Mouse, before her allergy problems kicked in…

Mouse, our cat, has skin allergies which make her itch. When she was an indoor-outdoor cat in Salinas, we saw the scratches in her face, but assumed she had been fighting with local cats. But now that she is exclusively indoors, it is clear the scratches are self-inflicted. The vet tells us that she is allergic…. to cats?

Slightly scruffier….

She is on medication that soothes the itch, but it’s hard on her liver, and can only be given in small doses. So, for a week, poor Mousie wore the collar of shame to try and let her damaged nose heal. She was not happy. She walked around like a depressed lampshade.

A sad, resentful kitten

Finally, her nose had healed enough we felt it was time to lose the collar. She is so much happier! Now, if we can just keep her from hurting herself.

Meanwhile, Cousin Kestrel has finally gotten her pet snake!

The happy face of a girl with her snake

Kestrel has always been very sympathetic to animals. When she learned about hog nosed snakes, she became fascinated. She did hours of research to learn how to care for one, and worked with Auntie Katie to develop a vivarium for it to live in.

Sir Isaac Snooten in situ

The vivarium has plants, insects, and sandy soil for snakey to tunnel into. It has a warming mat to protect against Portland’s chill and a humidity monitor to keep him comfy.

The snake’s name is Sir Issac Snooten. He passes his time underground, teaching celestial mechanics and gravitational laws to the isopods who eat his poop.

Ready for his close-up


Grandma Judy

Christmas Walks

Dear Liza,

Azaleas in December!

I know I will have lots of Christmas pictures to share with you, but they will come tomorrow. Auntie Bridgett and I went for a walk to the market (who knew we didn’t have any tomato paste?) and saw some lovely things. A friendly cat came out to check our credentials.


We saw another cat in a window, looking very warm and cozy, while this hummingbird mocked her from the top of a very bare tree. There was also n early blooming azalea making the world pretty.

Hummingbird being still



We talked to a man about the tree by his door, which is blooming, in mid-winter. He said it is called a viburnum, and that he planted it precisely because in the cold dark, it would bloom and smell sweetly. There is also a Daphne bush, which we have by our front door! I look forward to all the lovely scents coming soon.







And by Sunnyside School, we found this posting of neighborhood friendliness. We just took one, because we already feel pretty full of love, with family, friends, home and hearth so close.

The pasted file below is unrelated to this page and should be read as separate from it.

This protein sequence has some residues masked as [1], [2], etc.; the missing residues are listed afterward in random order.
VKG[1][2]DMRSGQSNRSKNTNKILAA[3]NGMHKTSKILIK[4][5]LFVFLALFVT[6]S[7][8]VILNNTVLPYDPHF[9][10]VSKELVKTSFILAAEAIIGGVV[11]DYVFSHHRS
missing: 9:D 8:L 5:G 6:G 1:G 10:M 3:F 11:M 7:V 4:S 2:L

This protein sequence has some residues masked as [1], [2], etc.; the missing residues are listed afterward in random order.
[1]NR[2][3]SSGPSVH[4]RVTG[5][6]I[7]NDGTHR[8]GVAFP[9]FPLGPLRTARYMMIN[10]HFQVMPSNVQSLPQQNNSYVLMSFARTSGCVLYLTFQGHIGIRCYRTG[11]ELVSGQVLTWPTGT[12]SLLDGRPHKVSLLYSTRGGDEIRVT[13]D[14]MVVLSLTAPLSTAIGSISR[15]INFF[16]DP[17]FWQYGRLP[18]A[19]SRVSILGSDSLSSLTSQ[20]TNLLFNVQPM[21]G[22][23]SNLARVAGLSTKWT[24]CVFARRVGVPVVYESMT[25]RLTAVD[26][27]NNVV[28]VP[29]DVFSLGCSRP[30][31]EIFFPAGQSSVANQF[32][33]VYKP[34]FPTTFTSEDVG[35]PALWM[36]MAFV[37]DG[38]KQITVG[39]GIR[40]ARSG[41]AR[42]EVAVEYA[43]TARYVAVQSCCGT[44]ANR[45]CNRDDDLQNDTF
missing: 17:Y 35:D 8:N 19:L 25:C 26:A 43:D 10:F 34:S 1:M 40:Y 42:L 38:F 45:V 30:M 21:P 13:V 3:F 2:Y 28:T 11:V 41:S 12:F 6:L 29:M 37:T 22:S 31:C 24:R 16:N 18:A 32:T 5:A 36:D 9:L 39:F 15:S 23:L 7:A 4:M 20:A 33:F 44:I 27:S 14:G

Grandma Judy

North to Alberta, Part 2

Dear Liza,IMG_0548.jpg

After I had explored old buildings and seen monuments, I found what I had originally headed north for, a fabric shop called Modern Domestic. It is bright and well laid out, and carries the variety of fabrics I have been looking for.

Martha, who is the ‘new kid’ at the store, and I had a wonderful conversation about the colors of Portland, and what I would need to do the city justice in my quilt. Greys, for the clouds, she said, and reds for the bricks. It was nice to talk to someone who understood what I was aiming at.


After moving bolts of fabric around, I found a perfect Easter Egg, a collection of Fat Quarters from Robert Kaufman in the colors and textures I had been looking for. I tucked it under my arm and continued looking, because the collection was lacking a forest green. Martha helped me find it, hiding in a corner across the shop. Everyone was so helpful, even letting me recharge my phone while I shopped.


Then I headed off in search of lunch! It is amazing how hungry I suddenly realized I was. I knew Martin Luther King Jr. was a main drag, so I just walked north, knowing something would turn up.

Tile decoration outside Aberus

And something did. Aberus Ethiopian Food was on the next corner, a small restaurant,  totally empty the whole time I was there, but the food was delicious. I told the lady (cook and waitress) that this was my first time eating Ethiopian food, but that I wasn’t afraid of spice. She recommended Doro Wat, a chicken and chili dish served on a large disc of spongy bread, a hard boiled egg, cheese, and salad. It was spicy, messy, and a wonderful experience. I left with leftovers.

Ethiopian Feast

Now sated and ready for home, I caught the number 6 south. Walking between Grand and MLK, I found a fellow leaning against a building who seemed to need the leftovers more than I did, so I  gave them to him. We chatted for a minute, then my bus came.

After I had rested, Auntie Bridgett and I went for a walk. I keep finding new things! Did you know gingko trees have nuts? I didn’t! But now I do, and here is what they look like.

Gingko nuts!

Silly Mousekin

The rest of the evening was spent watching the Giants beat the Padres and playing with Mousekin.


Grandma Judy

Cat Art

Dear Liza,